LONDON–The number of women CEOs on Britain’s FTSE 100 stock exchange was a total of eight when Kate Bryan, the British art historian and global head of collections at Soho House, first conceived of Vault 100 in April 2016. Recently opened, the ambitious permanent collection is housed within the former vaults of the old Midland Bank—in the belly of the City of London— at The Ned, London’s highly anticipated new hotel and member’s club. “It’s like the Ritz and Soho House had a baby,” said Ms. Bryan, describing The Ned which is a collaboration between Soho House, the global private members club, and developers Sydell Group.
Inside, Ms. Bryan has put together an art collection that imagines a reversal of traditional gender bias: Vault 100 is a salon that includes 92 art works by leading female British artists alongside eight works by men in collectives. During the final days of the acquisitions process, the number of women CEOs on the FTSE 100 fell to seven, “so I gained a place for a work of art by another female artist” she said, flashing a smile.
Having previously worked at the British Museum and Hong Kong’s Cat Street Gallery, Ms. Bryan was named head of collections for Soho House in 2016. Initiated as soon as she accepted her role at Soho House, Vault 100 reveals much about her thinking and attitude towards art. “I was trying to reconcile the creative identity of Soho House with The Ned, which is largely financial and quite masculine,” she said. “This collection became a platform for social commentary in the city, as art can play an important role in public perception. In creating a permanent collection, as opposed to an exhibition, we gave Ned memberships through the acquisition of works to lots of women, actively bringing them into the heart of the city.”
When selecting works for the Vault 100, Ms. Bryan requested a maximum size of 40cm x 40cm. Intimate in scale, gems that might never have left the studio were discovered. Soho House’s main collection is predominantly black and white, so color in these new acquisitions stands out including the vermillion in Phyllida Barlow’s “Crush” and the cobalt and cerulean in Deborah Tarr’s “Big Sur.” “Rachel Howard gave us a male nude in ink on paper that relates beautifully to Tracey Emin’s ‘I can’t get enough’ (2014) in gouache on paper,” said Ms. Bryan. “So many of the artists selected recommended others artists for the collection, which meant there were no egos.”
Ms. Bryan’s decision to create a permanent collection through acquisitions made for a very rigorous selection process. As a consequence, the artists exhibited in Vault 100 could emerge as a definitive list of collectable artists living in Britain today. “By putting our money where our mouth is we are endorsing what we believe is the best available work from 100 of the greatest artists working in London today,” Ms. Bryan said. “The financial world is much less balanced than the art world. By having such a ridiculously low number of men in the Vault 100 collection it highlights the imbalance of art world better.”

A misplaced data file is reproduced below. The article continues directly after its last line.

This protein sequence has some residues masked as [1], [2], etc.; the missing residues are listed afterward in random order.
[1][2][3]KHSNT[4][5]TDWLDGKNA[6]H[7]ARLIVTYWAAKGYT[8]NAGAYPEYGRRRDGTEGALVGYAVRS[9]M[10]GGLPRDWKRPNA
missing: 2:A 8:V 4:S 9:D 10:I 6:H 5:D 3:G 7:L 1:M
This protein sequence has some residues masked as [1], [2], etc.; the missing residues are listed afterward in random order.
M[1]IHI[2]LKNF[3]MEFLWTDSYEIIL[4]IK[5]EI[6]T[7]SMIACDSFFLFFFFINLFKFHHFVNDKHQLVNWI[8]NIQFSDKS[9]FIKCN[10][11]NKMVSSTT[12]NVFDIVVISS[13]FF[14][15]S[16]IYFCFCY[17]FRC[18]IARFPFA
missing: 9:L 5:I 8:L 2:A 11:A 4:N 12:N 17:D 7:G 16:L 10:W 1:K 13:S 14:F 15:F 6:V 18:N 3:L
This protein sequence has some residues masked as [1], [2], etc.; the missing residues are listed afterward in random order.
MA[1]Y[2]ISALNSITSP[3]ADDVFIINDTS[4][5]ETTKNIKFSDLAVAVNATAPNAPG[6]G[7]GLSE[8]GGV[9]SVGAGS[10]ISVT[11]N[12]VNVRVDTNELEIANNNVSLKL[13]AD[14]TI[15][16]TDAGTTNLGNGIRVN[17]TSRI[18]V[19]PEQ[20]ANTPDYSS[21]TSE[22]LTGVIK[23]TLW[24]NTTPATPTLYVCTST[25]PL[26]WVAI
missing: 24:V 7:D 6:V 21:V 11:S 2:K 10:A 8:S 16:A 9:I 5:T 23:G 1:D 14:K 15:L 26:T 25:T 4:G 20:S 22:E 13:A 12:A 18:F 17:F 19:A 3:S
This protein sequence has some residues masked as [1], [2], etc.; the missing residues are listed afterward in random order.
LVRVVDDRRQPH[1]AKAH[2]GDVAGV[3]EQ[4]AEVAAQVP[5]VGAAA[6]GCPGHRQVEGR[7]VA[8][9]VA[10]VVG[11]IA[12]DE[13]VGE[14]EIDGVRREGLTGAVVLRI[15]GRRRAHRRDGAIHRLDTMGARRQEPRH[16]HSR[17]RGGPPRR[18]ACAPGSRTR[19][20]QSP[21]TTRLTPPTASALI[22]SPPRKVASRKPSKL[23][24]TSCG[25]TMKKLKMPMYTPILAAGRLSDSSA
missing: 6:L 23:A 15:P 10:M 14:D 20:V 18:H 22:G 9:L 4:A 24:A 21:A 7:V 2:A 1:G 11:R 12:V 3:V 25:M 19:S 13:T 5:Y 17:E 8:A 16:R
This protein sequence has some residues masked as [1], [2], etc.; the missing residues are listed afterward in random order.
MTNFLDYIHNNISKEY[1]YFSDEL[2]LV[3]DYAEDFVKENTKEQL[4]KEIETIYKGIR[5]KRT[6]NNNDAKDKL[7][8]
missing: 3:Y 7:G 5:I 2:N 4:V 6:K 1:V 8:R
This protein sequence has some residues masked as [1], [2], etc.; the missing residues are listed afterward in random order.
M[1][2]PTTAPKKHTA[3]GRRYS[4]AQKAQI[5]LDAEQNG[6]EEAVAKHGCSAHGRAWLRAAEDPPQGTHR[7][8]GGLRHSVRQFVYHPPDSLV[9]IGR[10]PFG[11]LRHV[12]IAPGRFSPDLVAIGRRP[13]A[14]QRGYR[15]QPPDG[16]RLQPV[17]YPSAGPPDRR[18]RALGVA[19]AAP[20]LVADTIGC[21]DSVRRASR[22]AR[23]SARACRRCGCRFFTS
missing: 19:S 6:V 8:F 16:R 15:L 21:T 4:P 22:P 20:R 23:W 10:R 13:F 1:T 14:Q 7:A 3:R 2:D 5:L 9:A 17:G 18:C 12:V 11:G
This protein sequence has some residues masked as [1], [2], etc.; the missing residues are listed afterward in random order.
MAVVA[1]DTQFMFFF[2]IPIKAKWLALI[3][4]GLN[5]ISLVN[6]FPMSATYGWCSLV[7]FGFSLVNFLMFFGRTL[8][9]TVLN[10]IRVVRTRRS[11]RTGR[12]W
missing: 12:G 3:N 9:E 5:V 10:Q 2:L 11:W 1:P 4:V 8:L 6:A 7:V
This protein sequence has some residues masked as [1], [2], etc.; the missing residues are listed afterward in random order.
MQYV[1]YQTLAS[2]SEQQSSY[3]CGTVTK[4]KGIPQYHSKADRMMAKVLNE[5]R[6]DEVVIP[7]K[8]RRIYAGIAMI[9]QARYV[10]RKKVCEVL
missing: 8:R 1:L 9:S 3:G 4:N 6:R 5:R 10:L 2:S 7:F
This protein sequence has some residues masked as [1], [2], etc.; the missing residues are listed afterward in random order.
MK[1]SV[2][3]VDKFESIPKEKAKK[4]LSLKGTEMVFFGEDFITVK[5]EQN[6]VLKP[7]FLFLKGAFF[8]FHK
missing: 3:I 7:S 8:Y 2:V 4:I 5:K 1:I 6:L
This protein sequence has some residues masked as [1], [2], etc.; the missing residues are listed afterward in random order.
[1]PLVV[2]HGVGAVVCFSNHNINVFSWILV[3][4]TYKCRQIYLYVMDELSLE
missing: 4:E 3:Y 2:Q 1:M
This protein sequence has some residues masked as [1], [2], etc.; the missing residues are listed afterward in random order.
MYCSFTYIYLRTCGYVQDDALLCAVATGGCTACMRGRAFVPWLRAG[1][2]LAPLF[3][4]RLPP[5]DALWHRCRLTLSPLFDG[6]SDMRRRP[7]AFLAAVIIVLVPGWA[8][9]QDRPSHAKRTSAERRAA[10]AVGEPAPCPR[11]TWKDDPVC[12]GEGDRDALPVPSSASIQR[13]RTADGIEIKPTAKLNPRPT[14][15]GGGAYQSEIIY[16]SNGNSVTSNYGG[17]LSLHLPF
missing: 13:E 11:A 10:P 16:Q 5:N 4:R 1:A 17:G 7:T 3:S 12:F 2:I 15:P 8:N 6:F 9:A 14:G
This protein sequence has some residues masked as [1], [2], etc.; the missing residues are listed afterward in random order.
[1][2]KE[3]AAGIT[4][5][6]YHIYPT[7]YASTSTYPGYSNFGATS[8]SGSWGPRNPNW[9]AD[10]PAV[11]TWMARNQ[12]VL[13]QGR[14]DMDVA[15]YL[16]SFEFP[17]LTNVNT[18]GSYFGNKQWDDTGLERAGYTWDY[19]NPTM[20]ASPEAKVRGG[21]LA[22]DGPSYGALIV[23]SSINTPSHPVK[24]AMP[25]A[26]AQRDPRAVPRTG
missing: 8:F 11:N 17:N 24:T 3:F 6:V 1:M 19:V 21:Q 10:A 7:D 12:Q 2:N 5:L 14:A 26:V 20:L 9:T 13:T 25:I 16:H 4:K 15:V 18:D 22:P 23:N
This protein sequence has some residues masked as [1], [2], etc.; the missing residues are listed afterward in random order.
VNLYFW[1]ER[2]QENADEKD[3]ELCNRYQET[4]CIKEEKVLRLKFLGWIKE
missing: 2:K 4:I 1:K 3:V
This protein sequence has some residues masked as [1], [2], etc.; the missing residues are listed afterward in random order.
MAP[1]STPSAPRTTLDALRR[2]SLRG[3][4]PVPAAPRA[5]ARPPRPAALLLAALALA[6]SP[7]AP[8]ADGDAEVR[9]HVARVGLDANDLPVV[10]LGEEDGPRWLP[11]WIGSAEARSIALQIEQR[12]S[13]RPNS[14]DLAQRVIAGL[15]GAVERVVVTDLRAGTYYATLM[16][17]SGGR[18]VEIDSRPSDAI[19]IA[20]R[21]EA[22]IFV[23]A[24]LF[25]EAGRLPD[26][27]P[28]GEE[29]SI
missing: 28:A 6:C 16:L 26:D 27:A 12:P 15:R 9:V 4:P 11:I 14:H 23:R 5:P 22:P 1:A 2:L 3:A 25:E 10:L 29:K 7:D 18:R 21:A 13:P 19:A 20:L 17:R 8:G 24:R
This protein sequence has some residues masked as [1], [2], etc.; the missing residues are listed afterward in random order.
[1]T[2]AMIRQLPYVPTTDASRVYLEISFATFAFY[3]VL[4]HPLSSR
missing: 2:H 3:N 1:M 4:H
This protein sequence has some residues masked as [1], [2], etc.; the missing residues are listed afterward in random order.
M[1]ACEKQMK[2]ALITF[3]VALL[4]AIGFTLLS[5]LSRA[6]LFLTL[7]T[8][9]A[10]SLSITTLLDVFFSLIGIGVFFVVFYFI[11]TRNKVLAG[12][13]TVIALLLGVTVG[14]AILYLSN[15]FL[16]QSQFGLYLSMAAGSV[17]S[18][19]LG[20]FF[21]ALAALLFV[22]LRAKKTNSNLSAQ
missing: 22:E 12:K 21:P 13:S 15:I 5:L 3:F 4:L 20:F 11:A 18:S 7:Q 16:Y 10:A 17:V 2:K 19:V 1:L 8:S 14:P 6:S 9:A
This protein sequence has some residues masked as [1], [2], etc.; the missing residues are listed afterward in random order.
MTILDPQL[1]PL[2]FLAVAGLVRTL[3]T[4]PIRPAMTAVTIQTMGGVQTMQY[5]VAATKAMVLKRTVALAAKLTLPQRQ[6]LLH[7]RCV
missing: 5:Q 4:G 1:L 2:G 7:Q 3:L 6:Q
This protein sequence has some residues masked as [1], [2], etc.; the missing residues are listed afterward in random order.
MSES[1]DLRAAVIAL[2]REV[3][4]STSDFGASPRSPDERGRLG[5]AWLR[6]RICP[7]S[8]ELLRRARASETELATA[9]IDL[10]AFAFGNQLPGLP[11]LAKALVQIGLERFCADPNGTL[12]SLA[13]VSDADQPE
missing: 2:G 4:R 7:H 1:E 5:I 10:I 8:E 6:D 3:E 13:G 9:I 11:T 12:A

This addresses a primary imbalance currently high on the agenda in the art world: the inequity in the number of female artists collected versus male. Why when there is a very low barrier to entry for women in the art world (65-75% of MFA students are women according to statistics from the National Museum of Women in the Arts) are the numbers so diminished at the top? London’s Tate Modern director Frances Morris has long been asking this question and has purposely championed artists such as Marlene Dumas, Agnes Martin and Louise Bourgeois and ensuring the new wing of the Tate Modern, the Switch House, had a 50/50 male-female split.
Some argue that while a large number of women may begin as artists, they do not remain so. Perhaps the most contentious issue is taking time out to have a family, as British artist Tracey Emin pointed out to fellow artist Annie Kevans (both selected for the Vault 100) before she had her baby girl, suggesting it might be the end of her career. In addition to prohibitive childcare costs, most networking with critics is done at night. Only stronger female networks with purchase power can address this imbalance. Ms. Kevans inclusion in this collection alongside artists who juggle motherhood like Annie Morris, Nancy Cadogan and Echo Morgan demonstrates that artists can be both.
Despite the statistics, there are brighter opportunities on the horizon; Maria Balshaw, previously head of the Whitworth, Manchester’s award-winning contemporary art museum, was appointed Director of Tate. Collectors like Poland’s Grażyna Kulczyk and London-based collector Valeria Napoleone are building important female-orientated collections. “We need more permanent collections like the Vault 100,” said Ms. Napoleone, who recently launched “Valeria Napoleone XX,” an umbrella platform for projects and initiatives to increase recognition and validation of art practices by female artists. While the focus of Vault 100 is women artists, Ms. Bryan also chose works from collectives like Troika, Langlands & Bell, Levack Lewandoski, of men working alongside women.
It is the caliber of the collection that will stand the test of time, and gender, just like sexual orientation, could become a non-issue. But for now, in a city where the decision makers are over 75% male (according to the Office for National Statistics only 33% women are in managerial roles and only 7 out of 100 in the FTSE 100), there is hope for more disruption from women like Ms. Bryan through platforms that ask what it means to be a woman artist.
By Nico Kos Earle, an independent curator and arts writer. She also conceives and curates group shows internationally as an incubator for early career artists.
Featured Image: Kate Bryan, the British art historian and global head of collections at Soho House, in Vault 100.